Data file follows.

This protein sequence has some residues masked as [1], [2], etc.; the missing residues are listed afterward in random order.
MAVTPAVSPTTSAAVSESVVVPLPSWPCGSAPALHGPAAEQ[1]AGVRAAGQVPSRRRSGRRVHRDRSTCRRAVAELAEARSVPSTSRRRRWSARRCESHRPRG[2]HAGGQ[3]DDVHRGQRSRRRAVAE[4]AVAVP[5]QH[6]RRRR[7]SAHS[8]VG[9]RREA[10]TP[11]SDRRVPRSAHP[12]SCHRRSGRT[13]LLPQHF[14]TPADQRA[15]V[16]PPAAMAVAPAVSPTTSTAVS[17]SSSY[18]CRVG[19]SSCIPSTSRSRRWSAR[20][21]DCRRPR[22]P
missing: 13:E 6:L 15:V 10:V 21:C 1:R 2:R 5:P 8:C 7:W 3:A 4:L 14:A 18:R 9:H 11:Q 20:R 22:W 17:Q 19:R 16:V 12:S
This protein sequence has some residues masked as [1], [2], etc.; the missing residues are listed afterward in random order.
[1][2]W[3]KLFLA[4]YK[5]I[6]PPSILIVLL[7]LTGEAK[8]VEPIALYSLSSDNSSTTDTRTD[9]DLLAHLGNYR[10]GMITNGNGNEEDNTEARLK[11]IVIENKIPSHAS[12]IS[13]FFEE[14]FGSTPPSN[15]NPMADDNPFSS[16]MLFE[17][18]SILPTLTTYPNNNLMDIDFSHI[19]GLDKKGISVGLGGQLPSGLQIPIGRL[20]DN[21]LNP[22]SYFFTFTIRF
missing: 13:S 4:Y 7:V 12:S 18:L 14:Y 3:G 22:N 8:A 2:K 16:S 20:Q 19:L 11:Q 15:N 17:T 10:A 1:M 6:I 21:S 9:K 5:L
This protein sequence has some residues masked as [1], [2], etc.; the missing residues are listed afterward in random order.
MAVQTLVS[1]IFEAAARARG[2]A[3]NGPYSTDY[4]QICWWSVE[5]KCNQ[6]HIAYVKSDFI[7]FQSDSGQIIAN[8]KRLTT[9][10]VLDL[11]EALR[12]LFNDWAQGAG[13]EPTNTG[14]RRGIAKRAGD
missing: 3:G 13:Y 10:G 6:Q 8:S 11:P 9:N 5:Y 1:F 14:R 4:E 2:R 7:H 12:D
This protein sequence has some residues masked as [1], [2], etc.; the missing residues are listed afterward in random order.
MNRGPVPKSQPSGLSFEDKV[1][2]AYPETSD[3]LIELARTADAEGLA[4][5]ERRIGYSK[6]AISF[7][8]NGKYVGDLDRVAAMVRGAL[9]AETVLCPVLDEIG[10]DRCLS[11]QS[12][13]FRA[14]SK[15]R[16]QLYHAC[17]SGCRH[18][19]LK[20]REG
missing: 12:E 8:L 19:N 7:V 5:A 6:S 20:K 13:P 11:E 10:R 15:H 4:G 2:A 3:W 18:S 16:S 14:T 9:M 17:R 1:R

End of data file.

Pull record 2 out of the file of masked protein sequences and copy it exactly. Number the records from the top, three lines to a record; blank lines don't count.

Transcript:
This protein sequence has some residues masked as [1], [2], etc.; the missing residues are listed afterward in random order.
[1][2]W[3]KLFLA[4]YK[5]I[6]PPSILIVLL[7]LTGEAK[8]VEPIALYSLSSDNSSTTDTRTD[9]DLLAHLGNYR[10]GMITNGNGNEEDNTEARLK[11]IVIENKIPSHAS[12]IS[13]FFEE[14]FGSTPPSN[15]NPMADDNPFSS[16]MLFE[17][18]SILPTLTTYPNNNLMDIDFSHI[19]GLDKKGISVGLGGQLPSGLQIPIGRL[20]DN[21]LNP[22]SYFFTFTIRF
missing: 13:S 4:Y 7:V 12:S 18:L 14:Y 3:G 22:N 8:A 2:K 16:S 20:Q 19:L 11:Q 15:N 17:T 10:A 1:M 6:I 21:S 9:K 5:L